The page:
Can someone identify this shape?

enter image description here

I think it is a $3\mathrm D$ projection of $4\mathrm D$ polyhedron. The body in the center seems to be a truncated octahedron, so as the body in the middle. The outer one is a snub cube, I think.

  • Can someone help me to determine whether it is indeed a $3\mathrm D$ projecttion of a $4\mathrm D$ polyhedra?
  • If it is, what is the $4\mathrm D$ polyhedron and what is the projection centered at?
  • $\begingroup$ Do you have a vertex count? That might help identify it. $\endgroup$ – Joseph O'Rourke Jun 8 '15 at 12:02
  • $\begingroup$ All I have is this singe image, unfortunately =( $\endgroup$ – Vlad Jun 8 '15 at 12:53
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    $\begingroup$ The 'inner' facet looks like a truncated octahedron/permutohedron, and the outer face appears to be the same, but with pyramids on each of the hexagonal faces. (you can see squares in top right/front, and bottom left/front, as well as, at the very top, what appears to be a hexagonal prism). It looks like a permutohedral prism (i.e., line segment times $3$-permutohedron times a line segment, plus those pyramids on the 'outer' face) $\endgroup$ – pjs36 Jun 8 '15 at 15:18
  • $\begingroup$ But keep in mind, I don't think that's how $4$-polytopes work; at least not their Schlegel diagrams: we can't just attach pyramids to facets and end up with another Schlegel diagram, in general. That was just my initial observation. $\endgroup$ – pjs36 Jun 8 '15 at 16:07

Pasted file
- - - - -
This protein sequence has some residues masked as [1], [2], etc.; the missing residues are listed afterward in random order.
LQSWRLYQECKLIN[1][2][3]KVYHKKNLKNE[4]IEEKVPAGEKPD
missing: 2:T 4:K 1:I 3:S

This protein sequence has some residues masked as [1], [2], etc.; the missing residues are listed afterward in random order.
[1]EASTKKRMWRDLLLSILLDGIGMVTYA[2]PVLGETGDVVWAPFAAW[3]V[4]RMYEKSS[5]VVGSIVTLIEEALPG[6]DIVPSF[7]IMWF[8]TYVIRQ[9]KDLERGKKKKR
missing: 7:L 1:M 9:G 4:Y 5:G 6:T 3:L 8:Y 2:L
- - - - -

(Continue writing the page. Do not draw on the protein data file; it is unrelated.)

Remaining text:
As I start writing, I'm not convinced it's even a $4$-polytope. It probably is, but I'll at least attempt a decomposition into $3$-faces and hopefully compute the Euler characteristic. I don't believe it's a well-known polytope, and I think the 'outer' facet is actually a truncated octahedron with hexagonal pyramids attached to each square face (there are several vertices of degree $6$, and the snub cube doesn't have any of those).

I definitely believe the inner facet is a truncated octahedron (I'll call any of these $P^3$, for the $3$-dimensional permutohedron; also I keep writing 'icosahedron' instead of 'octahedron'). Also, please excuse the right side of my highlighted edges, something seems a little off.

enter image description here

Now, when it comes to those "joining" facets, things are a little more complicated, but not too much so. Essentially, we almost have prisms coming off each face of the central $P^3$, but not quite. For the square faces of $P^3$, we have

enter image description here

two cubes, depicted here with red and blue edges, sharing the purple square $2$-face. Let's start counting faces of each dimension now.

We get $12$ vertices for each of the $6$ square faces of the central $P^3$, for a total of $72$ with only a few missing.

Each cube duo contributes $5 \cdot 4 = 20$ edges, for $120$ so far.

Assuming the purple squares are legitimate $2$-faces (I'm not sold on this), we have $6 + 5 = 11$ faces of dimension $2$, for $66$ so far, and finally $2 \cdot 6$ facets, plus the central $P^3$, for $13$ facets.

The final sort of facets are a bit odd

facets including hexagonal prisms

as they seem to be an 'inner' hexagonal prism (red edges) and a hexagonal prism with hexagonal pyramid 'attached' at a hexagonal $2$-face (blue edges), with each of these facets also sharing a purple hexagonal $2$-face.